Wednesday, September 17, 2014

Romancing the Hobo

I think it's really interesting how Kerouac romanticizes the hobo life. Not so much hobos specifically, but the idea of how they live simply and appreciatively, but also how the direction American society and culture are moving is trying to kill that ideology. Kerouac on the other hand obviously has a great appreciation for this philosophy and resents people turning against it. I feel like a lot of his defining people like Whitman and Franklin is his argument not necessarily for this way of living, but against the arguments against it, like a counter-offensive. That the great people who built this country and shaped it's culture and are ingrained into every Americans lives either directly or indirectly (depending on the individual) lived by this philosophy and by rejecting it would be to loose what once made us great.
I loved how he even tried to explain why the shift against the hobo occurred: we became afraid and self important. We began looking down on them, and without a proper understanding of the situation, we got scared. He describes the shift as "In Brueghel's time children danced around  the hobo, he wore huge and raggy clothes and always looked straight ahead indifferent to the children, and the families didn't mind the children playing with the hobo, it was a natural thing. - But today mothers hold tight their children when the hobo passes through town, because of what newspapers made the hobo to be- the rapist, the strangler, child-eater.- Stay away from strangers, they'll give you poison candy" (2977).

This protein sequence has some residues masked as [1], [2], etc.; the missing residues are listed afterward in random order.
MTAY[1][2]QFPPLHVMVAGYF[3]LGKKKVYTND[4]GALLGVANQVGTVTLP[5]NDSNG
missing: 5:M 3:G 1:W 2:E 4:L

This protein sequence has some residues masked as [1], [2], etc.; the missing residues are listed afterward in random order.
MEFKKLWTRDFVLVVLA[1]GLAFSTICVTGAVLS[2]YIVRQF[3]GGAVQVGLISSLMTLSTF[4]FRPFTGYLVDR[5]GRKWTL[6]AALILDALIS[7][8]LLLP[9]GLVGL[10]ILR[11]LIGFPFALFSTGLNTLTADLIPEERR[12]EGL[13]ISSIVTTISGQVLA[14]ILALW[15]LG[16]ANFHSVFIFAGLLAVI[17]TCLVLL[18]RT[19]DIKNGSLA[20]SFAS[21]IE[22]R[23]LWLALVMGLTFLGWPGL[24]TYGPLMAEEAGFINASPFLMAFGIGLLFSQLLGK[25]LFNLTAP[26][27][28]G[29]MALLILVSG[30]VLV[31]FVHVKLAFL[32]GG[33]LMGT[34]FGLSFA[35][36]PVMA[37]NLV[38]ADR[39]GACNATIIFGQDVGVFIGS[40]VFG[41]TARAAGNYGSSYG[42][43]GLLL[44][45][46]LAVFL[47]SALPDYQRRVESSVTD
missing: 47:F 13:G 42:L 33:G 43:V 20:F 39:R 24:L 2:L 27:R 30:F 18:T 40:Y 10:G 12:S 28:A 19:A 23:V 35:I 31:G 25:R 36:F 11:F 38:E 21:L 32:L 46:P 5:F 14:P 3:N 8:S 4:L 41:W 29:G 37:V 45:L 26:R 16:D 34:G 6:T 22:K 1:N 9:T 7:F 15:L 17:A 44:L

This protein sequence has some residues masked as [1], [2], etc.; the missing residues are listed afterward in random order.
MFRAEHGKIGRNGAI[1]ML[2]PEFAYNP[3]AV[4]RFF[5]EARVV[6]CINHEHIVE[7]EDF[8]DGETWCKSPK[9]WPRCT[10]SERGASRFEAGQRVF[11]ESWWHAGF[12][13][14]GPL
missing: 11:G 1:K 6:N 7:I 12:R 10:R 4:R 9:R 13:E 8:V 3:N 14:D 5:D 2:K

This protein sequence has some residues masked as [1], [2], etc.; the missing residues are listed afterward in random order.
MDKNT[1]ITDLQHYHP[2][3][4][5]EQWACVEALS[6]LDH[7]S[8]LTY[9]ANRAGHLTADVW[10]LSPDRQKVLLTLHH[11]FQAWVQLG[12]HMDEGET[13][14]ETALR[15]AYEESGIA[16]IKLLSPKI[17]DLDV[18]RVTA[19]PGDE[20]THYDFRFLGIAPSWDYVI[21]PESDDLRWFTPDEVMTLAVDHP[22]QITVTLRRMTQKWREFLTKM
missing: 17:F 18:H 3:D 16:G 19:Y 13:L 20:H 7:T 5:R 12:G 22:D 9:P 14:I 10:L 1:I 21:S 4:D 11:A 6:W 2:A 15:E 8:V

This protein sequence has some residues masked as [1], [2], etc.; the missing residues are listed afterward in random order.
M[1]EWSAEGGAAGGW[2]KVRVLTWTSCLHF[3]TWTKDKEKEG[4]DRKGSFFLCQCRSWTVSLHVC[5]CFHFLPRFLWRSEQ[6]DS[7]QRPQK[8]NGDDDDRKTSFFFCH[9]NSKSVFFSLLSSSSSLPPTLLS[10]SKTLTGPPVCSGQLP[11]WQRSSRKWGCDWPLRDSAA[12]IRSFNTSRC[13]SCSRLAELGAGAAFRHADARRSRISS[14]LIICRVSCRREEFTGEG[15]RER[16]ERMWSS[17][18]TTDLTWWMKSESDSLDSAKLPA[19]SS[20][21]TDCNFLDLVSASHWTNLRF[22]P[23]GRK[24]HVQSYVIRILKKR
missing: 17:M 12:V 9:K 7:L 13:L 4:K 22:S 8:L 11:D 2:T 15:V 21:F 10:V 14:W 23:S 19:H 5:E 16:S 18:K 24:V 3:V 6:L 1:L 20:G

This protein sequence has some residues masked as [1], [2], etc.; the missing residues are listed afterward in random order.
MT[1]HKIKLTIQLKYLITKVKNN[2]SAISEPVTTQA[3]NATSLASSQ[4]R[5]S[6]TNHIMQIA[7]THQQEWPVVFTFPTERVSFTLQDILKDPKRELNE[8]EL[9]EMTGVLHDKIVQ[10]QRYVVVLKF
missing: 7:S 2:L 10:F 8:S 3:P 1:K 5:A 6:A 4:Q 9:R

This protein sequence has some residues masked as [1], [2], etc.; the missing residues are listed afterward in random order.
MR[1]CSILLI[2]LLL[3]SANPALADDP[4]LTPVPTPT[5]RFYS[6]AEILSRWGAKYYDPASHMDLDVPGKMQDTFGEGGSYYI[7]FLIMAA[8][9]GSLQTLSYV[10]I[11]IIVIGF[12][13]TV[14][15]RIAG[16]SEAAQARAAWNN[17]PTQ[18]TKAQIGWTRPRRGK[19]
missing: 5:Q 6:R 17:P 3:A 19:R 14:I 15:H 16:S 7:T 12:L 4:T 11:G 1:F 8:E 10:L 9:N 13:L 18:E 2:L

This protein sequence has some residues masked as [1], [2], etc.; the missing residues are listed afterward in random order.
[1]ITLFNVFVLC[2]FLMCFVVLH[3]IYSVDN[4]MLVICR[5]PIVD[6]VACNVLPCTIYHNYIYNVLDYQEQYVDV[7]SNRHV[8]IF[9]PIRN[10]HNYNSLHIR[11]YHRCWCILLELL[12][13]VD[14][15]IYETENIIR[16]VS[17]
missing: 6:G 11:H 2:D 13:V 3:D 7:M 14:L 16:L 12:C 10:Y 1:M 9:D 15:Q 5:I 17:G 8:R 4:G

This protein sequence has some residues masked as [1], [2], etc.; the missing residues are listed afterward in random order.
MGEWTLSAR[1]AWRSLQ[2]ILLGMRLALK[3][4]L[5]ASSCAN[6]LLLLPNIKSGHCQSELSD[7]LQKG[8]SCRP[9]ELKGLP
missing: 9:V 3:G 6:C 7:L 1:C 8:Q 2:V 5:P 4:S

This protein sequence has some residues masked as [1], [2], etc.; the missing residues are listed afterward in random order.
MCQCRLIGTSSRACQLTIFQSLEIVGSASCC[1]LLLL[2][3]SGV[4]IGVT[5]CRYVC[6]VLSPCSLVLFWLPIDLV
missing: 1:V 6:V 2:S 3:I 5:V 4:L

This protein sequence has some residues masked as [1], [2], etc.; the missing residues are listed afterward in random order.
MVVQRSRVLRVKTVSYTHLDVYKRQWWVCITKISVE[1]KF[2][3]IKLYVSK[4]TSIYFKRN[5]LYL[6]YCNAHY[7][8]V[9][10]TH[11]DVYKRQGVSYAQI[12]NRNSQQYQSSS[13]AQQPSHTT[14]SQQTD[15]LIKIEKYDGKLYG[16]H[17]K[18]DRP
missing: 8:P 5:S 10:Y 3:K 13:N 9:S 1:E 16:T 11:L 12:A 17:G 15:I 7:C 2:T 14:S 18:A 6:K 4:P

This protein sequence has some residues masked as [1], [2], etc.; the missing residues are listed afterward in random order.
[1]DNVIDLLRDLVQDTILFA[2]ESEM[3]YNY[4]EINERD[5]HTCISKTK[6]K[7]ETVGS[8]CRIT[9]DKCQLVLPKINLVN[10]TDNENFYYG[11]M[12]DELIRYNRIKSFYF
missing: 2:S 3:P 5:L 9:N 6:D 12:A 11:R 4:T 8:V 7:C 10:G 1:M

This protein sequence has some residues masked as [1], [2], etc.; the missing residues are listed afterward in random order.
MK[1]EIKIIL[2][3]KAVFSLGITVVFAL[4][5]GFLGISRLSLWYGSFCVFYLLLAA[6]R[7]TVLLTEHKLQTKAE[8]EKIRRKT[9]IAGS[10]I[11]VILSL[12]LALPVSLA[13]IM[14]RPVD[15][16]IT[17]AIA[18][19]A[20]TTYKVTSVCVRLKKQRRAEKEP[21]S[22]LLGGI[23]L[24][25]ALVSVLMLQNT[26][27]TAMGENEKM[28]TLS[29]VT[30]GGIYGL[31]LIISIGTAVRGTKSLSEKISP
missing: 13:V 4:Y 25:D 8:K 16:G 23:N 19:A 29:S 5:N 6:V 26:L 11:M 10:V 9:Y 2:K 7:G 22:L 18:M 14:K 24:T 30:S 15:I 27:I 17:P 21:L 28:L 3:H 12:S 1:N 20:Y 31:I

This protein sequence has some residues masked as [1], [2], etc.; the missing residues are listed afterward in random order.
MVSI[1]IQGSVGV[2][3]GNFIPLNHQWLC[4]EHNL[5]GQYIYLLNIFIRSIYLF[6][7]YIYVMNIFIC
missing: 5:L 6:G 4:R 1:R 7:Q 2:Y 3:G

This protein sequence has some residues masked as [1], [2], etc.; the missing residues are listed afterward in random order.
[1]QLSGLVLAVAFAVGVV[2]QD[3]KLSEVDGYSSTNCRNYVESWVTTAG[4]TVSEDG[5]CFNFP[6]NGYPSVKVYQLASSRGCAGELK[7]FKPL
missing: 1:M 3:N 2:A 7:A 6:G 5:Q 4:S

My problem is that times have changed even since he wrote this and "hobo" doesn't seem like the most appropriate metaphor anymore, although the point still gets through tremendously thanks to Kerouac's writing. Today I feel like people who choose this kind of lifestyle are more stereotyped as the hippies and such, as where the hobo is more of a homeless bum, stereotyped as a drug addict panning for money for more drugs. But that's not really Kerouac's fault, it was just a point I thought of and found interesting enough to see what kind of reaction it would get here.

1 comment:

  1. I must say that you are right hobos today is not what they are called today. They lived in luxury you would think. But today they are what you might say homeless people. So what happen and how did this change.